The Veep Is a Creep

One of the questions those snide man-on-the-street interviewers always ask to demonstrate the public’s appalling political ignorance is the name of the Vice President of the United States. It’s the sort of general knowledge that any enfranchised citizen should possess, and we always wince when watching the videotapes of all those public school graduates who aren’t even embarrassed to admit their ignorance, but these days we can hardly blame anyone who does not share our obsessive interest in politics for not knowing the answer. Vice President Joe Biden — which is the correct answer to that trick question, in case you were wondering — is such an inconsequential public figure, and so assiduously ignored by the media, that he’s not a household name.
The man is an utter boob and a heartbeat away from the presidency, however, and sometimes even the most deliberately unseeing media are obliged to take notice. On Tuesday the vice president had to deal with such routine chores as reading some tele-promptered compliments at a swearing-in ceremony and saying some anodyne remarks during a White House summit on carefully unspecified forms of “violent extremism,” and on both occasions he managed to provoke unfriendly coverage from even the friendliest media.
The swearing-in ceremony for new Defense Secretary Ashton Carter should have been a deeply-buried brief in most newspapers, but the lowly scribes assigned to the affair wound up with some prominenst placement after Biden spent an uncomfortable amount of the proceedings rubbing the shoulders, whispering in the ear, and seemingly smelling the hair of the wife of the man being charged with the nation’s defense. No less an administration stenographer than the Associated Press found that “VP’s Odd Move Gives Pause,” the cheekier New York Post described it as “snuggling,” and the unabashedly conservative PJ Tatler was frank enough to call it “creepy.” The New York Post recalled that Biden elicited a similar discomfort among the object of his interest and all onlookers at the swearing-in for Delaware Sen. Chris Coons, whose young daughter is shown in a photograph in an apparent state of discomfort during the Vice President’s kiss on the cheek, and quotes one of innumerable “tweeters” using the term “creepy.
At the White House summit Biden provoked an even pricklier discomfort by attempting to endear himself to a largely Muslim and African crowd with some talk about how about how some of his best friends back in hometown of Wilmington, Delaware, are Somali. He told the crowd that “if you ever come to the train station you may notice that I have great relations with them, because an awful lot of them are driving cabs, and are friends of mine,” and even the Associated Press couldn’t help but admit that the audience “responded with muted, uncomfortable chuckles.” This obligated a recollection of Biden’s famous gaffe from his 2006 senatorial campaign about the Indian-American ownership of convenience stores and donut shops, although they were kind enough to neglect mention of his 2008 observations on rival presidential candidate being a “clean, articulate” African-American. or numerous other similar embarrassments.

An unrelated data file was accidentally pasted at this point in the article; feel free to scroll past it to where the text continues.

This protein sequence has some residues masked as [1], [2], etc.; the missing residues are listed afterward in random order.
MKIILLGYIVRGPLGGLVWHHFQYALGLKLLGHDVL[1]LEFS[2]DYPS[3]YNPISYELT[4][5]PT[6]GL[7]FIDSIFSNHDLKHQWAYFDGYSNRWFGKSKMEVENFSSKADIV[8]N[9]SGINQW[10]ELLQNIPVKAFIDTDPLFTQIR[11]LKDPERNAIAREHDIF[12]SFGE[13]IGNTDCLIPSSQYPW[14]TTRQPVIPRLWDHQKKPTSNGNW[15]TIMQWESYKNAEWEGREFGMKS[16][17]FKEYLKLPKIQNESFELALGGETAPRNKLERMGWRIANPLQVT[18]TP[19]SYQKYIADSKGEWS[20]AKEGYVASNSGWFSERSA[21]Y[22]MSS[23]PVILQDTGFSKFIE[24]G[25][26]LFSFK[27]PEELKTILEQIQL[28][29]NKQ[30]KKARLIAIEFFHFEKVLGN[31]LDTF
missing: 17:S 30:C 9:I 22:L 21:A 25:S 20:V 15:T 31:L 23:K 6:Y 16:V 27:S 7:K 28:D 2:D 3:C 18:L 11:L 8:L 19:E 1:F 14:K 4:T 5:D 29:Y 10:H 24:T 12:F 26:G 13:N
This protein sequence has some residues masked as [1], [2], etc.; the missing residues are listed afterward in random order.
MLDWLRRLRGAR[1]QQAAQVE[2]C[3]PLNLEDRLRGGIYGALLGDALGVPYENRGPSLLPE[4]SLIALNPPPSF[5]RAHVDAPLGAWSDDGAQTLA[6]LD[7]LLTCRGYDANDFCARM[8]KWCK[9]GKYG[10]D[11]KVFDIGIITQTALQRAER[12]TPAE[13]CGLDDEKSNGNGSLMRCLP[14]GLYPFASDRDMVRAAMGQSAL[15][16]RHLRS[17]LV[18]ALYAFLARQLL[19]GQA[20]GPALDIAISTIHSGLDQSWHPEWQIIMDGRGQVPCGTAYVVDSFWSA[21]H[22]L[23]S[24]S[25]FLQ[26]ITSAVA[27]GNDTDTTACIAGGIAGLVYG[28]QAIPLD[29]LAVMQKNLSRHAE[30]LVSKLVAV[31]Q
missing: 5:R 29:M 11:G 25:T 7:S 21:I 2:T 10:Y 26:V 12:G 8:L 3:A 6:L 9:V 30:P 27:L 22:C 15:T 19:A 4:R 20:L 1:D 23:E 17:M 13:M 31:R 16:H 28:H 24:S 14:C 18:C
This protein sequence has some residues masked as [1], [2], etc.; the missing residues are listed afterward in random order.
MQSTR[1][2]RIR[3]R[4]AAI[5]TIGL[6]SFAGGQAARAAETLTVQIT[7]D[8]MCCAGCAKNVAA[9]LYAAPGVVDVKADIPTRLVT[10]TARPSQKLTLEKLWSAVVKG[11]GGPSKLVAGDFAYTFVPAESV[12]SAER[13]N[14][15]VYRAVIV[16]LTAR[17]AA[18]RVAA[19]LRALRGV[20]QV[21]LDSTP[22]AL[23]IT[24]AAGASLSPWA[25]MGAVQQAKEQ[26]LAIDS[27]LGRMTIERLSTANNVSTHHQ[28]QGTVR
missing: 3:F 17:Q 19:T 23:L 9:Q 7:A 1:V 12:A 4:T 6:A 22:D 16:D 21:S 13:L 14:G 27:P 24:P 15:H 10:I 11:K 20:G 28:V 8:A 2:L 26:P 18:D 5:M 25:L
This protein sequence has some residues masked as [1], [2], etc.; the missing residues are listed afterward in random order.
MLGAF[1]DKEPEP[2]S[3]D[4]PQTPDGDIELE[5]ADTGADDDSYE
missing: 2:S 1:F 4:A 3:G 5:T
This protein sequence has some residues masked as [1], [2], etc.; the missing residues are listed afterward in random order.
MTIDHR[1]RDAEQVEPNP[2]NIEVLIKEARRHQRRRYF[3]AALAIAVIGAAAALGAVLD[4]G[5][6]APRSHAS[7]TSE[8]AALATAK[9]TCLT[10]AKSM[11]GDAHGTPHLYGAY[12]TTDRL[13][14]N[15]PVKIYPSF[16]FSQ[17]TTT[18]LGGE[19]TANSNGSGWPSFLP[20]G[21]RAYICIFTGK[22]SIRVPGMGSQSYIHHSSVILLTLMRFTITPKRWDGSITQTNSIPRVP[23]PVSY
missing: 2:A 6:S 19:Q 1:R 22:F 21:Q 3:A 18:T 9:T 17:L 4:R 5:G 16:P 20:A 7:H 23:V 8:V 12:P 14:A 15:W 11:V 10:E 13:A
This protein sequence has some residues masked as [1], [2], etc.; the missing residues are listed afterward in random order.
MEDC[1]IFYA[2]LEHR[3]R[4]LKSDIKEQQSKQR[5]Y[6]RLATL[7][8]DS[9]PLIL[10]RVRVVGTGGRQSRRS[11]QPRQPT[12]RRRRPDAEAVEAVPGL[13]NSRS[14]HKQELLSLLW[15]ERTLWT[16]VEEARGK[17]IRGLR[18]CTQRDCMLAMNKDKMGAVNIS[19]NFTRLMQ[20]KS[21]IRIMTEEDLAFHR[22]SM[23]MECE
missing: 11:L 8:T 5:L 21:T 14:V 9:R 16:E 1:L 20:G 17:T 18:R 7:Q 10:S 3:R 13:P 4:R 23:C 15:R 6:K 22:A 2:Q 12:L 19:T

The long history of Biden’s boobish behavior was too much for even such an impeccably liberal publications as Talking Points Memo, where a young writer from the sisterhood was allowed space to wonder “Why Does Creepy Uncle Joe Biden Get a Pass From Liberals?” The author admits she feels badly about giving succor to her conservative opponents who have long complained a media double-standard that protects Democrats from public scorn, and worries that she might be a “bad feminist,” but to her credit can no longer hide her dismay that Biden is not such a national laughingstock that even those man-on-the-street interviewees know his name. She notes some other little-noted instances of Biden’s creepiness toward women, rightly calls him out on his foul language to mark to the occasion of Obamacare being signed into law, although she probably thinks it diminished an otherwise august event, and generously concedes that a Republican guilty of the same offenses probably would have drawn more scorn.
We have no doubt that Spiro Agnew, Dan Quayle, Dick Cheney, and even a vice presidential contender such as Sarah Palin would all agree. Agnew did what Maryland politicians, usually Democrats, have always done, but was brought done mostly by the class resentments of those “nattering nabobs of negativism” that he railed against. Quayle once misspelled the word “potato,” and was scolded by an older man that he was no Jack Kennedy, and his reputation as a fool never recovered. Cheney was too obviously smart to be caricatured as dumb, so he was instead portrayed as the evil genius behind the dumb president. We’re still not sure how Palin’s reputation for saying stupid things came about, although Tina Fey did do a very convincing impersonation of her saying very stupid things. None of them were nearly so boobish as Biden, and even the Darth Vader-ish public image that the press managed to hang on Cheney is quite so creepy, and yet all would have been easy answer to those man-on-the-street interviewers.

— Bud Norman

The Presidential Races and the Growing Realizations

The big newspapers are already full of stories about the ’16 presidential race, and even at this all-too-early point it often makes for interesting reading. There are the inevitable second thoughts about the inevitability of Hillary Clinton’s nomination, some comic relief from Vice President Joe Biden, and even a budding realization that the Republican contest isn’t shaping up according to the conventional inside-the-Beltway wisdom.